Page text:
When it comes to theme parks, value is in the eye of the beholder. Personally, I think that Disney offers some of the least value for your dollar in the industry. When compared with the attraction lineups of many amusement parks, there aren't really that many rides, unless you pay to visit all the Disney parks. With Disney, the lines are long and everything costs a kidney. However the quality of the attractions, food, and hotels make it a little easier for people to pay out for them. Sea World is the same way....70+ bucks for a ticket to a few good marine shows, a few good rides, and a decent restaurant or two. Personally, I don't see the value in most of the Orlando parks, which is why I don't visit them a ton. Are they worth experiencing at least once...absolutely, but there is little in me that wants to pay that much to go again the next year. I would much rather pay $40 for a ticket to Cedar Point or some other good amusement park, and ride to my hearts content, or if I'm after the value..a season pass.

That's just me though. My advice to people on vacation. Look for deals because they are out there. All it takes is a little internet research. Remember though that the purpose of a vacation is to have a good time, so don't underbudget. Don't be stupid with your money, but remember that life is too short. You work too hard, and you probably get only one (or less) of these a year. Regardless of whether you have to save for a year or a week, bring enough money to make memories and have fun...whatever your taste may be. That's what vacation is for.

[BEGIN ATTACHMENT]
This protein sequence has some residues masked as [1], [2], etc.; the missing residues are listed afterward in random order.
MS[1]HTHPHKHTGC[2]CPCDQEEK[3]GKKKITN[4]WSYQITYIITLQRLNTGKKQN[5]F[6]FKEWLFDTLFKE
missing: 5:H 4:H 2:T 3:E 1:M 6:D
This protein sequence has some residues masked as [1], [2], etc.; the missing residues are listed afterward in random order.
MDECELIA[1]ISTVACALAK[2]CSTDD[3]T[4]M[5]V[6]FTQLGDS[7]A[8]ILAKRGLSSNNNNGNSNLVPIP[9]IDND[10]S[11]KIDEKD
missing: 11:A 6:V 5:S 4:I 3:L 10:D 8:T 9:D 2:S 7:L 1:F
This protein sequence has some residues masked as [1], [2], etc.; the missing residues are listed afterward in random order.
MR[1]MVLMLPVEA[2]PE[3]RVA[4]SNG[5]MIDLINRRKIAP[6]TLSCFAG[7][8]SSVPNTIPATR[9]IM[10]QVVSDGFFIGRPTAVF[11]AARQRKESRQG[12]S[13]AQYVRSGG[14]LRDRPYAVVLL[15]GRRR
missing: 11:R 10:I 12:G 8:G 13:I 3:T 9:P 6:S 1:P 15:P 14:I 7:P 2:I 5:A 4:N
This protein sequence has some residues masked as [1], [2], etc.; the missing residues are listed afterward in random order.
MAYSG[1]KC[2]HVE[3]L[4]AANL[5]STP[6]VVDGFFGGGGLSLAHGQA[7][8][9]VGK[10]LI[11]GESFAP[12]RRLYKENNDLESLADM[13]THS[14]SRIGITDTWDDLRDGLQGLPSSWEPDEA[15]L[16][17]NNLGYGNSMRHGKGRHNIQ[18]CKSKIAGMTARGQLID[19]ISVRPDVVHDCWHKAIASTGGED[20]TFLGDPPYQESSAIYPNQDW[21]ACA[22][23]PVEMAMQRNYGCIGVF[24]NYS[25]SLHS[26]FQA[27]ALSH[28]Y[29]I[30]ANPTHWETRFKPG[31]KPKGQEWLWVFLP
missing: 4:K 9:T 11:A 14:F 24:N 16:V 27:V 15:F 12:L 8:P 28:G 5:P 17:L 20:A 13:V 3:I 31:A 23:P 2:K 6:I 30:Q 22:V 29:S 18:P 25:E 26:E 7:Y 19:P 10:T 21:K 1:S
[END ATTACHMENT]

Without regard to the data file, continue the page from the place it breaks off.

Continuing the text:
From 174.96.121.143 on August 31, 2010 at 2:06 PM
Good post. I always think about value and not cost, but unfortunately some of the parks themselves are worried more about cost and money and not the value of their customers. Take the Cedar Fair parks, for example. If you buy a 2011 season pass right now, they won't let you into the parks (except for a single one-day admission) until 2011. It appears all that they are looking at is getting more money from you and won't add any value to those season passes. Since parks are open on limited schedules now through the end of the year, you would think they would let you come the rest of the year and spend additional money on food, drinks, and souvenirs. It just doesn't make any sense to me why they don't want to encourage new visitors.
From Bobby Miller on August 31, 2010 at 7:35 PM
Almost all my life, I have always gone with "Good" no matter what it was. "Cheap" is what you get from China now a days and not to far back, it had made in Japan stamped on it and you knew it was junk. "Fast" is what your suppose to get from a fast food place and in my day, they were called fast women lol. But I always look for quality when I buy something. My brother would say " If it's worth buying, then it's worth saving money to buy it" and I agree with him. You can still buy a good product and get a bad one, but the merchant would exchange it.

Right now, after much planning, Zachary and I will be headed back to Disney for the last time next year. I wanted to make it special, so I have done alot of research to get the best bang for a buck as the Chevy guys say about the Carmaro. I think I have done a "good" job and hopefully Zachary will remember this one as one of the best he has ever taken with his pap-pap.

Bobby, formally known as Bob & Robert!!!!!!!

From 199.123.115.142 on September 3, 2010 at 11:45 AM
"...unfortunately some of the parks themselves are worried more about cost and money and not the value of their customers."

I don't think I'd be patronizing any of those parks.